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I am writing a Java framework that prints logging messages with ANSI color codes. Of course, there is always the chance that users could be using it from within Eclipse, in which case the ANSI escape codes appear as garbage characters on the console. It would be nice to autodetect this, so that users don't have to turn it off manually.

I've done some Googling on the subject, and I suspect that it can't be done, but not many people have tried, so I figured it was worth asking. One method that comes to mind is checking whether "xterm".equals(System.getenv("TERM")), which sort of works, but has a lot of exceptions and doesn't work at all on Windows (I'm using the JANSI library to get Windows color terminal support, as well). Another option that comes to mind is trying to call an external program to check whether a process called eclipse is running, but this is a dirty hack, and also has edge cases (color would disappear if someone was running the program in a terminal while also using Eclipse).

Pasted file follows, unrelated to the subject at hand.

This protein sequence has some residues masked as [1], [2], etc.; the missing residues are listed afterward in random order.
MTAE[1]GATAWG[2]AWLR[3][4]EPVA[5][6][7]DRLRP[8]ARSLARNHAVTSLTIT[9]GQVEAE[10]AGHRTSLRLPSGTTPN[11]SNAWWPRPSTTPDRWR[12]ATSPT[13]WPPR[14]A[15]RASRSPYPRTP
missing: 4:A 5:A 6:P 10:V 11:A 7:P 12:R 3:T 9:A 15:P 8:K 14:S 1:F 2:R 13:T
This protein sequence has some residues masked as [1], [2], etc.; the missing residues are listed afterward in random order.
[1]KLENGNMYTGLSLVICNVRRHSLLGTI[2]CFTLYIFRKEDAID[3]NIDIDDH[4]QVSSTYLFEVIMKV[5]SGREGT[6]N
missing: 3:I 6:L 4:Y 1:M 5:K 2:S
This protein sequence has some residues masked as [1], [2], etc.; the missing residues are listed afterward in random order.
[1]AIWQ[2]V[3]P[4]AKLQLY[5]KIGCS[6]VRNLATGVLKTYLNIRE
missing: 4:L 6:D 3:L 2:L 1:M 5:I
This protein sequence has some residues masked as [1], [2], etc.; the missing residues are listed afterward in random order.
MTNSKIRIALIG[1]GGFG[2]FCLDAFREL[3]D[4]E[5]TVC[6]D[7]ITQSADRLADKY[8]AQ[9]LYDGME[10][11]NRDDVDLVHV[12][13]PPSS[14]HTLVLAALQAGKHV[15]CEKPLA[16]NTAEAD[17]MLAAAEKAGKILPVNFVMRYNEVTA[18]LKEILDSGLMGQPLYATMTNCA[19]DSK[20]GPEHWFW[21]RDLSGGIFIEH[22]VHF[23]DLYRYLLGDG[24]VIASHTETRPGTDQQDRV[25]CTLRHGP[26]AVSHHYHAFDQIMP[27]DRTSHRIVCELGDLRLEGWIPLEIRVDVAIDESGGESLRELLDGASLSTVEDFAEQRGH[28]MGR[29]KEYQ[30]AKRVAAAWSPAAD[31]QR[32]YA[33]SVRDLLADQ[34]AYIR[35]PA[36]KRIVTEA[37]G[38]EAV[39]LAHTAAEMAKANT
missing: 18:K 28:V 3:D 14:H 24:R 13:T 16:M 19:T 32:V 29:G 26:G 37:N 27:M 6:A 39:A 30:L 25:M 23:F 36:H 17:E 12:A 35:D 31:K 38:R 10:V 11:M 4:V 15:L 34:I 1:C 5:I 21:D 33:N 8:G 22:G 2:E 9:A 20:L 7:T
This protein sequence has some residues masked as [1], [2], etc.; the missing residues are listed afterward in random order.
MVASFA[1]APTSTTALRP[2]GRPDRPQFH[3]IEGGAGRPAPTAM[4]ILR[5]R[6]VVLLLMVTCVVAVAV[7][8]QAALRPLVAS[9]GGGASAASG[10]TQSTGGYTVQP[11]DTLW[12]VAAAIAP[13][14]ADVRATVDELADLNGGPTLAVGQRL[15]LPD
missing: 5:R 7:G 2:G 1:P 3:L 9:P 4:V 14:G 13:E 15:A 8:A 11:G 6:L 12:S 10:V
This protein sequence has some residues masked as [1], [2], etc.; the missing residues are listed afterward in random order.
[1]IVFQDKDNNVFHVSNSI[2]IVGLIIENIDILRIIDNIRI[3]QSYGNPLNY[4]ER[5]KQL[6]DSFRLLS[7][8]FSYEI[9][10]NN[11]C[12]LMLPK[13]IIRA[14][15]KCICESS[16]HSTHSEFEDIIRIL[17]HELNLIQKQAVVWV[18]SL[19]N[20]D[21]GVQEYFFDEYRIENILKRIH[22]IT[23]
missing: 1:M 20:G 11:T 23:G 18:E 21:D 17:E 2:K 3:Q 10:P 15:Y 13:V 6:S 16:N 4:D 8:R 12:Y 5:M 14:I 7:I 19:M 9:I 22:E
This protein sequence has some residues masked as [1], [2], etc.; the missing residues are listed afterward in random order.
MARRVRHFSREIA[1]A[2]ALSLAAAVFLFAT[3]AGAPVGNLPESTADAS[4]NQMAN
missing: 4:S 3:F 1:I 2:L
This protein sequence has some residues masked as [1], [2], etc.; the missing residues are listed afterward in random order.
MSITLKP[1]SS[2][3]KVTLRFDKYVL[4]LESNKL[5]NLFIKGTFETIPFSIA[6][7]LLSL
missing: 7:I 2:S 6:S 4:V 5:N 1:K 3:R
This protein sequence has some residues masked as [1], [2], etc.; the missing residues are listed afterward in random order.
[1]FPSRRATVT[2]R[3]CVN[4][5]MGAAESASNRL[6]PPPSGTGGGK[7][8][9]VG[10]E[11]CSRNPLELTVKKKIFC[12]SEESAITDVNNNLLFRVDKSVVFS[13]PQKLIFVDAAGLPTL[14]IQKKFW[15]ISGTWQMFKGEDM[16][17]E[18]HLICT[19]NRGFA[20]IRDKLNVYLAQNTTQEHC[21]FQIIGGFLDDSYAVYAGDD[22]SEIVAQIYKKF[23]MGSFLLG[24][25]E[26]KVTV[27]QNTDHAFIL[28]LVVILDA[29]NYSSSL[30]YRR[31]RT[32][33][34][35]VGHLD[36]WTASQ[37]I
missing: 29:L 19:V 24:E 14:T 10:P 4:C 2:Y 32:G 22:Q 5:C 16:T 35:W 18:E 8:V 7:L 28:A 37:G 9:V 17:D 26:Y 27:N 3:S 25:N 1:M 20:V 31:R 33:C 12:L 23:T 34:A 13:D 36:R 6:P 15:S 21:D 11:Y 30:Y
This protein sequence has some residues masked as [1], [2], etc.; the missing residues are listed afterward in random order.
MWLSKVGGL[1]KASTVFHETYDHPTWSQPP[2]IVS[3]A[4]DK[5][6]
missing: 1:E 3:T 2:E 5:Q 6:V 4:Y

I even tried using reflection to find the OutputStream subclass that System.out is wrapping, assuming it might be different depending on the terminal type, but it's apparently a FileOutputStream no matter what.

Is there any less hackish way to determine whether a Java program is running in the built-in Eclipse console, or is this as hopeless as it sounds?

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I'm not sure if you can detect if ran in eclipse, but you can detect whether it is run as a jar or not. (Eclipse loads a folder as a classpath, not a jar file) Simply compare ClassName.class.getResource vs ClassName.class.getResourceAsStream. getResourceAsStream works in a jar or other environment, while getResource does not work in jars(I think).

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Of course, there is always the chance that users could be using it from within Eclipse, in which case the ANSI escape codes appear as garbage characters on the console.

Actually, it is more complicated than that.

The fact that stdout is "not Eclipse" does not guarantee that it will understand ANSI terminal codes. The output could be redirected to a file, or you may be talking to a remote console (or even a physical terminal / printer) that doesn't support ANSI.

I think your best bet is to make a "best guess" using the TERM environment variable, with a command line option (or a preference) to override this. Or don't bother with colourizing the console output at all.


Another possibility might be this: http://code.google.com/p/jlibs/wiki/AnsiColoring ... but I suspect that it is not going to work well enough across a wide range of OS platforms.

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